Split Decision: Hot Horror Tracks
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This week’s question:
What is your favorite horror movie score?
Bernard Hermann's score for Psycho. It's a really compelling piece of music even if you aren't watching the famous shower scene. Hermann really understand the way to build suspense from strings, and his influence is everywhere.
On a more contemporary note, I also really like the soundtrack to Ravenous.
Krzysztof Komeda's haunting theme music for Rosemary's Baby is the entire movie wrapped into sound...Mia Farrow even does the job of singing the vocals to her own haunting lullaby. A lot of people believe that the movie production was cursed- Komeda died after falling into a coma, when he sustained head injuries at a drunken party with friends. This occurred six months after the release of Rosemary's Baby, further adding to the lore, and tragedy, surrounding this masterpiece.
THEME FROM FRIDAY THE 13TH PART III by Harry Manfredini and Michael Zager
Don’t @ me.
I always like when a horror score allows for a few bars of bliss-- a good recent example that I revisited for our decade in horror countdown is Mica Levi's "Love" from Under the Skin. The rest of Levi's soundtrack is creepy, with lots of hard to identify sounds, and then during a moment of attempted connection, this beautiful synth piece flies out (see also: the final moments of Hereditary).
Shout out also to the Fantomas cover of Bernard Herrmann's Cape Fear theme, which makes an already tense piece of music metal as hell.
I like my horror scores as synth-y as possible, apparently. There’s something otherworldly about music created entirely with machines that adds to the level of discomfort in my lower back. My favorite example of this are the opening credits of The Shining, filmed at Glacier National Park where Jill and I took a recent vacation, and scored by Wendy Carlos and Rachel Elkind.
I also must shout out John Carpenter and Alan Howarth’s synth score for Halloween III: Season of the Witch, especially the excellently-titled track “Chariots of Pumpkins,” which is the name of my next band.
Since we just saw The Brood the other night and I think that film has a terrific score I wanted to highlight that! Howard Shore did a lot of Cronenberg's films including Crash, Videodrome, Dead Ringers, and another great score for The Fly. I think he is up there with icons like Carpenter and Goblin as far as amazing genre scores. The Brood especially is so intense and much like the end of the film the music sticks with me long after I watched it!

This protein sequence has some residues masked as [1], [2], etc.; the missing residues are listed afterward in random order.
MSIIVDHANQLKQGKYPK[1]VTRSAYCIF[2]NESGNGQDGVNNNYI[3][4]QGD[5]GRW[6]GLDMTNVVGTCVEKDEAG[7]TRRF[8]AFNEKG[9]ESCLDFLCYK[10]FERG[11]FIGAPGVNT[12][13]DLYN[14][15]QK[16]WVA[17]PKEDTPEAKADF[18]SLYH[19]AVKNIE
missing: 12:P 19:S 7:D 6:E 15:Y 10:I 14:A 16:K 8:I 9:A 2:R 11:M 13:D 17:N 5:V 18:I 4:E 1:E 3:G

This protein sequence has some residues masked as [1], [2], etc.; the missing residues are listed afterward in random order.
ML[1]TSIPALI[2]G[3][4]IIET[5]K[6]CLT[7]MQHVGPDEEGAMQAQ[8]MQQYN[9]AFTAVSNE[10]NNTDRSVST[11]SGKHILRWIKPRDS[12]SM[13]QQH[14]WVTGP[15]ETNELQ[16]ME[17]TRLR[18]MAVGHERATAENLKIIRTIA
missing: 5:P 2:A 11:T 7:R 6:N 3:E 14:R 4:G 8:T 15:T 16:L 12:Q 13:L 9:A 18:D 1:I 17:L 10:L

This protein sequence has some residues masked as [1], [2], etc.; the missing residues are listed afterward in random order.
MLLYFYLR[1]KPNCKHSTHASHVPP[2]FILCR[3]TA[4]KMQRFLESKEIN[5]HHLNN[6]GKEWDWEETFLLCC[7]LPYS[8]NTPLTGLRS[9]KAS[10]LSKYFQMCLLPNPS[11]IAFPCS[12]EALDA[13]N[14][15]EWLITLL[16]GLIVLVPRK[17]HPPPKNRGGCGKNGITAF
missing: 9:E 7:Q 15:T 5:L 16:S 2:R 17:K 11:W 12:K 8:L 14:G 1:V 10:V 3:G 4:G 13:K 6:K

The score from Halloween (1978) is simple, but so effective. It was created by John Carpenter himself in just two weeks due to budget limitations. From beginning to end, this movie relies heavily on its music to create tension — and I don't think Halloween would have succeeded the way that it did without this score being so good.
I've got to second this love for Halloween's simple and iconic score. I asked John Carpenter about it at a Q&A a few years back, specifically why it was that he, a relatively untrained musician, was so into making the scores for his films.
"Because I work quick and I work cheap."
That's as good an answer as any, and it's also the most on brand for Carpenter, who also indicated that his dreams had come true since he has earned himself the financial freedom to "smoke cigarettes and watch basketball" all day.
A more contemporary soundtrack that I listen to more than any other is the It Follows score by Disasterpiece. It owes more than a little to the stylings of John Carpenter, but is also its own synth-creeper beast. Even without a movie to layer it over, it rocks!
Hans Zimmer's score for Gore Verbinski's The Ring (2002) is not just my favorite Horror film score, but is one of my favorite scores period. The use of "noise", churning cello strings, spacious tones, dissonance, strong bass notes with gentle lullaby melodies layered on top, and so many more subtle but thoughtful decisions make for one of the moodiest, most unsettling, emotionally powerful and effective scores. It is so intuitive to that overcast world, so much a part of the sensory poetry of the film and its horrors, I am transported immediately, mentally, bodily, emotionally whereupon hearing it.
The score for Under the Skin is particularly memorable for me, especially "Death", the piece that plays as Johansson's victims slowly submerge into the dark abyss. It's creepy and otherworldly like Johansson's character, yet primal with its call and response and slow rhythmic drum beats.